Sunday 10 February, 2008
In Chrono Trigger, you play as the main character, Crono, as you explore the world of Guardia looking for a way to save the Queen and time. In this RPG, you fight monsters in an "active" style battle. Active fighting refers to the fact that instead of being turn based, your characters each have a time bar and once that bar fills up, you can attack.
This is a game which has a huge following, which obviously builds expectations and ideas about the game. Every time I mentioned the title, anyone in earshot would chime in their own experiences and thoughts on the game, which were all always very positive. This put me in a very excited and motivated state of mind to play the game.
At First glance, I immediately thought that this was a Dragonball Z RPG, on a count of the fact that the characters in the game were almost identical looking to some of the characters in the Anime. When I stated my confusion, my friend educated me on the history of the game; how this game had some of the best minds from dragon ball and final fantasy working together. This was a very interesting fact and made me that much more excited to play because I used to be a huge dragonball Z fan and I love the Final Fantasy franchise.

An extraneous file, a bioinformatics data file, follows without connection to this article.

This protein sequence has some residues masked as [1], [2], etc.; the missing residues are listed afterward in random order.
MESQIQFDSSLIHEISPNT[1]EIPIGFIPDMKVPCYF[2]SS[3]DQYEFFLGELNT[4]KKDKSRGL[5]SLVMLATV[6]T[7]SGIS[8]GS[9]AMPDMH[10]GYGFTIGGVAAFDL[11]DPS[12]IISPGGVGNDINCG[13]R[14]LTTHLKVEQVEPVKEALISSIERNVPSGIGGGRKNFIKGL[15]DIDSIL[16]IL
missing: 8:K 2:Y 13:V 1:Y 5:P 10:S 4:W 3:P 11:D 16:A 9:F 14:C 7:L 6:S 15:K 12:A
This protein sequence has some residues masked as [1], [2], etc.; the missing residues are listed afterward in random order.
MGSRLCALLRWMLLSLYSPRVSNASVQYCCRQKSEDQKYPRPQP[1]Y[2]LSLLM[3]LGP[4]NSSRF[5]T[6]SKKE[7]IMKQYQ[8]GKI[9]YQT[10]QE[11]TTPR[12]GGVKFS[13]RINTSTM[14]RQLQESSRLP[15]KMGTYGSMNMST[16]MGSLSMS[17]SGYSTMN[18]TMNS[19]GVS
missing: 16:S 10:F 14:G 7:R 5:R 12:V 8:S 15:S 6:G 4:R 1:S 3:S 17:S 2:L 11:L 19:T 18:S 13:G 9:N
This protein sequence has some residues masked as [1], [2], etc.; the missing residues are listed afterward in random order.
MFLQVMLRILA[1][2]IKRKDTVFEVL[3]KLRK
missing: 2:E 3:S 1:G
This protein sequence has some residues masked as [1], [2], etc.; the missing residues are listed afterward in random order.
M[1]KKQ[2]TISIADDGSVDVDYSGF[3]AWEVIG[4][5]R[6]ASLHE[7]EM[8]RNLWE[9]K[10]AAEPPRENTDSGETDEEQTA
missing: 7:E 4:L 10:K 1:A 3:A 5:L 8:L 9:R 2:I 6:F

This game is very fun to get a hold of, the few battles i have been in were pretty exciting. Leveling up seems to be quite easy to do at this point, and i've already learned 3 new attacks between two level 3 characters! The down side to this RPG, as is the case for any RPG, is that it is a very anti-social game. I have been playing with a couple of friends in my room, one who lent me the game and who has completed it, and all I get from them are directions and answers to questions that I didn't even ask. Not to mention spoilers to things that come later in the game. Definitely not a social game.
In my first hour of gameplay, I did not get very far at all. I'm still very fuzzy on the details of the story line and I have not experienced any intense battles yet, or even a save point for that matter! This is a very smart move on the designers' part because it forces the player to play enough of the game that they really get into it before they turn it off their first time. In this way, people will get hooked on playing their very first time, and almost guarantee that they'll be back for more...as I am about to go prove.